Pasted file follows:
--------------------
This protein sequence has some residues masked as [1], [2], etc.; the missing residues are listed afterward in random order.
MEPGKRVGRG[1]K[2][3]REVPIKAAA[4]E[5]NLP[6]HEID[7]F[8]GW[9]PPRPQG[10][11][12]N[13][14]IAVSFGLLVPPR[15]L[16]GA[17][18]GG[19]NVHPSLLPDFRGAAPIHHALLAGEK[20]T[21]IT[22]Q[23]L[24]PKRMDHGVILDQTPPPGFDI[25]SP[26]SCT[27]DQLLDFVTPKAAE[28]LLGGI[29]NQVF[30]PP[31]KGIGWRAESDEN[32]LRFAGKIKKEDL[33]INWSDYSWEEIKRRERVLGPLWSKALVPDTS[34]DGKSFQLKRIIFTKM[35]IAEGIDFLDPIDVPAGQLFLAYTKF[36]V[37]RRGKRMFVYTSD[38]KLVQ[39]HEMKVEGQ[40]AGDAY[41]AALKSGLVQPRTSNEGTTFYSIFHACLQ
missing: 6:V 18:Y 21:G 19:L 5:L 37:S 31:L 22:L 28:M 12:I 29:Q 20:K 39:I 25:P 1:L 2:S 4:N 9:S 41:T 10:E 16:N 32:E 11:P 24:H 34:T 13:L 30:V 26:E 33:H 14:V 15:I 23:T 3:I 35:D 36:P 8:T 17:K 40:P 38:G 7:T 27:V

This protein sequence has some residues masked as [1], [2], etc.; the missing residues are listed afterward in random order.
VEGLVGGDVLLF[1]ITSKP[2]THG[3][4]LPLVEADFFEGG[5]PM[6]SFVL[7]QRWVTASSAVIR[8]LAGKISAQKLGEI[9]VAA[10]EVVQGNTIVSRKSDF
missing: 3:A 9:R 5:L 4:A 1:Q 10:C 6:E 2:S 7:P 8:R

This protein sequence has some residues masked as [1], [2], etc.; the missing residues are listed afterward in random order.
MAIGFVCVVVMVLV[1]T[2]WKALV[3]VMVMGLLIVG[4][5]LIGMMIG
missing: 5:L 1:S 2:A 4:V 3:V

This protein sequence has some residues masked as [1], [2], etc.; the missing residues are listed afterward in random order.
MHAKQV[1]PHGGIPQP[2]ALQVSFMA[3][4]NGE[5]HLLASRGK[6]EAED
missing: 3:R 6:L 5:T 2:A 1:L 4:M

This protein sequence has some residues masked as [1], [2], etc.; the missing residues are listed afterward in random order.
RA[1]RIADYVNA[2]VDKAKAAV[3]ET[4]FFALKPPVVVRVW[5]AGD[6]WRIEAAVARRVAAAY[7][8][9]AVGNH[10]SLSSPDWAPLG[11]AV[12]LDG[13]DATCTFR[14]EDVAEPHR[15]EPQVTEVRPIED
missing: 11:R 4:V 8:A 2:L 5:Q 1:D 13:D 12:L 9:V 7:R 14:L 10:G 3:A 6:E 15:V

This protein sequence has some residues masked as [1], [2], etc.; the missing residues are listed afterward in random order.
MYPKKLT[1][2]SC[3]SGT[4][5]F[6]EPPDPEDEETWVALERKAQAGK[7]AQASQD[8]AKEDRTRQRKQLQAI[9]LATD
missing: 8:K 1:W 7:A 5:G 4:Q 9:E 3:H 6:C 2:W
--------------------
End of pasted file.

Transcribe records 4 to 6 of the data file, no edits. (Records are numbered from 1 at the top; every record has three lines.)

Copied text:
This protein sequence has some residues masked as [1], [2], etc.; the missing residues are listed afterward in random order.
MHAKQV[1]PHGGIPQP[2]ALQVSFMA[3][4]NGE[5]HLLASRGK[6]EAED
missing: 3:R 6:L 5:T 2:A 1:L 4:M

This protein sequence has some residues masked as [1], [2], etc.; the missing residues are listed afterward in random order.
RA[1]RIADYVNA[2]VDKAKAAV[3]ET[4]FFALKPPVVVRVW[5]AGD[6]WRIEAAVARRVAAAY[7][8][9]AVGNH[10]SLSSPDWAPLG[11]AV[12]LDG[13]DATCTFR[14]EDVAEPHR[15]EPQVTEVRPIED
missing: 11:R 4:V 8:A 2:L 5:Q 1:D 13:D 12:L 9:V 7:R 14:L 10:G 3:A 6:E 15:V

This protein sequence has some residues masked as [1], [2], etc.; the missing residues are listed afterward in random order.
MYPKKLT[1][2]SC[3]SGT[4][5]F[6]EPPDPEDEETWVALERKAQAGK[7]AQASQD[8]AKEDRTRQRKQLQAI[9]LATD
missing: 8:K 1:W 7:A 5:G 4:Q 9:E 3:H 6:C 2:W